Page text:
I haven’t been attached to a great many stores in my life but have been realizing over the past couple of weeks how much I will be missing Waterfront Video, which closed its doors on April 30 after nearly 17 years in business – I’d been a customer for the past six of those. (I unthinkingly began to link to their website just now, then remembered that of course it wouldn’t still be up, except that it turns out it is – which is even sadder…)
Waterfront made it far longer than most video stores in the country, in part due to the willingness of its owner to keep it going no matter what, and in part because it was quite special. It had a stock of something like 30,000 videos, a great many of which will never find their way into Netflix: all kinds of foreign, older, obscure, quirky titles that were always a pleasure to browse through no matter how many hundreds of times I’d been in the store. And the staff were the best – always cheerful, always happy to talk about movies.
Its loss has reminded me yet again of how relentless is the internet’s whittling away of physical, ie real, community. Since I happen to live alone, some nights a visit down there served an added function of connecting with the world in a small way, having a chat with the folks behind the counter, seeing what was new.
Netflix just ain’t the same, at all… They do their best and my queues aren’t going to run low anytime soon, but again, there will never be anything close to the selection of less popular films available there, with the streaming catalog being of course even more limited. One of the best things about Waterfront was that if at 9:00 you suddenly remembered a movie you really wanted to see, you could go down there and more often than not pick it up, having it back home ten minutes later. And with their 4-for-3, five-day-rental deal, you could bring back a varied selection in case your first impulse didn’t grab you. But in that situation now, if Netflix hasn’t got it on streaming – and the chances aren’t very good that it will – you’re out of luck. So even at the level of convenience, which is what online commerce is supposed to be all about, it’s a serious loss.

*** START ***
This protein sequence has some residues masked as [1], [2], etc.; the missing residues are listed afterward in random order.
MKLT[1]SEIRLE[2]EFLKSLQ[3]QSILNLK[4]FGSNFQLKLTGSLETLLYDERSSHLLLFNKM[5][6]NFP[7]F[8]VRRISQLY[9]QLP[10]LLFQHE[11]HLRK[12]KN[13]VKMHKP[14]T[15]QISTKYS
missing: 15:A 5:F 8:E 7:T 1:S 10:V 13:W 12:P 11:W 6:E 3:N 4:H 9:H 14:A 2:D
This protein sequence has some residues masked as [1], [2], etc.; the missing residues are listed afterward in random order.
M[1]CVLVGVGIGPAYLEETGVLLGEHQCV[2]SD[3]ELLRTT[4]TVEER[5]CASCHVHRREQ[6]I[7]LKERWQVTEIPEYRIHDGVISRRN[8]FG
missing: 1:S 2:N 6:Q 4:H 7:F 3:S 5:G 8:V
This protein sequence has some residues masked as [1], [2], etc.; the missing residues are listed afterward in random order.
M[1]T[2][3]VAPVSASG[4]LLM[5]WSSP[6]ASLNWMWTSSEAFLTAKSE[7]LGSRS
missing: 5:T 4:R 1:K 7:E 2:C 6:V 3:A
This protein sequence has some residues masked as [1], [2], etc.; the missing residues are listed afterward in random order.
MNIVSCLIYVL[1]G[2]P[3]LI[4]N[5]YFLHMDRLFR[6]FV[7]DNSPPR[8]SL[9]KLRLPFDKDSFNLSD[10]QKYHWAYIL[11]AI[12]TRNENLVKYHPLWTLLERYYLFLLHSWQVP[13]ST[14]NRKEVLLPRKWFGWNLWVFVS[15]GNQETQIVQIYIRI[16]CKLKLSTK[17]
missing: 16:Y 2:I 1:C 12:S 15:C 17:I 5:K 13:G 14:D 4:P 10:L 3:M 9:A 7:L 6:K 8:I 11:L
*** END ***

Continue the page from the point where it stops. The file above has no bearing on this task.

Who knows, maybe one day specialist providers might appear and over time build up eclectic collections of film that might come (somewhat) close to matching Waterfront Video. But even so they can never replace the experience of being in a real-live space, surrounded by real-live people, being able to browse through real-live video covers. My very last batch of four included films by Kieslowski, Jarmusch, Howard Hawks, and Ozu – none of which, and in fact probably none or almost none of whose films at all – are available on Netflix streaming. Sure, having to pay late fees sucked, but mainly because I was just too disorganized to get things back in time…
I was also really saddened to read in the Seven Days article of the loss of George Holoch, who’d worked at Waterfront almost from the beginning. He was an award-winning translator of French, with numerous books to his credit, and a nice man to chat with when I happened to be in there during the day, which was rare. My memory is of him reading The New York Review of Books with a late Beethoven Quartet playing over the speakers.
So another loss to “progress.” It’s going to take probably a few months before the thought stops popping into my head at 9 or 10 at night: hmm, maybe I should pick up Wings of Desire, just in case I feel like putting it on later, or see what’s just come in… Adieu Waterfront.